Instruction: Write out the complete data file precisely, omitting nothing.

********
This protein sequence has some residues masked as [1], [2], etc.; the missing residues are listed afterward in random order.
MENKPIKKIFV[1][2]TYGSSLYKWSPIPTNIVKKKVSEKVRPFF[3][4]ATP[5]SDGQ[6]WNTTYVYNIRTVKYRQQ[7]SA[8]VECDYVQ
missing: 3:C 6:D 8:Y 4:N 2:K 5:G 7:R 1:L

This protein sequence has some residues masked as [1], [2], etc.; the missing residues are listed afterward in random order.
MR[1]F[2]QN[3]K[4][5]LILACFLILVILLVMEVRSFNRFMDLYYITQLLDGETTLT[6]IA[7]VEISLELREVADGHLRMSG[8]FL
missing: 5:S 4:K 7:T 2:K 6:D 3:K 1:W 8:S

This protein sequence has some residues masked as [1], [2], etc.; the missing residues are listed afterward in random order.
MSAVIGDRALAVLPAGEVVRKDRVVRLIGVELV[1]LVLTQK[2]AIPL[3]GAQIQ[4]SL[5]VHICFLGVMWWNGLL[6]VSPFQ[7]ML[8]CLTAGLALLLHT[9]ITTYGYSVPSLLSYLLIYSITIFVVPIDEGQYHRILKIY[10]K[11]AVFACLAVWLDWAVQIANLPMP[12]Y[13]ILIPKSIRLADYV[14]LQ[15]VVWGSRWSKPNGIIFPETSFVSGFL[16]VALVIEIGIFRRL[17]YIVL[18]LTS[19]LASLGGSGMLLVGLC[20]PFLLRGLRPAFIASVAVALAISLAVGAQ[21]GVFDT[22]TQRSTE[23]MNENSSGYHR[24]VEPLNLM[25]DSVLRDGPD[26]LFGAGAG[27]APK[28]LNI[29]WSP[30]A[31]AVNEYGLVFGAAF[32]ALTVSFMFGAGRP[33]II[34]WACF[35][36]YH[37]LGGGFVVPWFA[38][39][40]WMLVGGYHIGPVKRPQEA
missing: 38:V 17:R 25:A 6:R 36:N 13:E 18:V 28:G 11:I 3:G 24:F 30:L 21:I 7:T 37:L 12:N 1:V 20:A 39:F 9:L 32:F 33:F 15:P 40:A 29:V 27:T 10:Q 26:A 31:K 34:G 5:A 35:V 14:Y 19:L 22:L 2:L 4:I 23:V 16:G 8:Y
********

This protein sequence has some residues masked as [1], [2], etc.; the missing residues are listed afterward in random order.
MENKPIKKIFV[1][2]TYGSSLYKWSPIPTNIVKKKVSEKVRPFF[3][4]ATP[5]SDGQ[6]WNTTYVYNIRTVKYRQQ[7]SA[8]VECDYVQ
missing: 3:C 6:D 8:Y 4:N 2:K 5:G 7:R 1:L

This protein sequence has some residues masked as [1], [2], etc.; the missing residues are listed afterward in random order.
MR[1]F[2]QN[3]K[4][5]LILACFLILVILLVMEVRSFNRFMDLYYITQLLDGETTLT[6]IA[7]VEISLELREVADGHLRMSG[8]FL
missing: 5:S 4:K 7:T 2:K 6:D 3:K 1:W 8:S

This protein sequence has some residues masked as [1], [2], etc.; the missing residues are listed afterward in random order.
MSAVIGDRALAVLPAGEVVRKDRVVRLIGVELV[1]LVLTQK[2]AIPL[3]GAQIQ[4]SL[5]VHICFLGVMWWNGLL[6]VSPFQ[7]ML[8]CLTAGLALLLHT[9]ITTYGYSVPSLLSYLLIYSITIFVVPIDEGQYHRILKIY[10]K[11]AVFACLAVWLDWAVQIANLPMP[12]Y[13]ILIPKSIRLADYV[14]LQ[15]VVWGSRWSKPNGIIFPETSFVSGFL[16]VALVIEIGIFRRL[17]YIVL[18]LTS[19]LASLGGSGMLLVGLC[20]PFLLRGLRPAFIASVAVALAISLAVGAQ[21]GVFDT[22]TQRSTE[23]MNENSSGYHR[24]VEPLNLM[25]DSVLRDGPD[26]LFGAGAG[27]APK[28]LNI[29]WSP[30]A[31]AVNEYGLVFGAAF[32]ALTVSFMFGAGRP[33]II[34]WACF[35][36]YH[37]LGGGFVVPWFA[38][39][40]WMLVGGYHIGPVKRPQEA
missing: 38:V 17:R 25:A 6:R 36:N 13:E 18:V 28:G 11:I 3:G 24:F 30:L 21:I 7:T 37:L 12:N 1:V 20:A 39:F 9:L 32:F 33:F 15:P 40:A 29:V 27:T 10:Q 26:A 31:K 34:G 5:A 35:V 14:Y 19:L 22:L 2:L 4:I 23:V 16:G 8:Y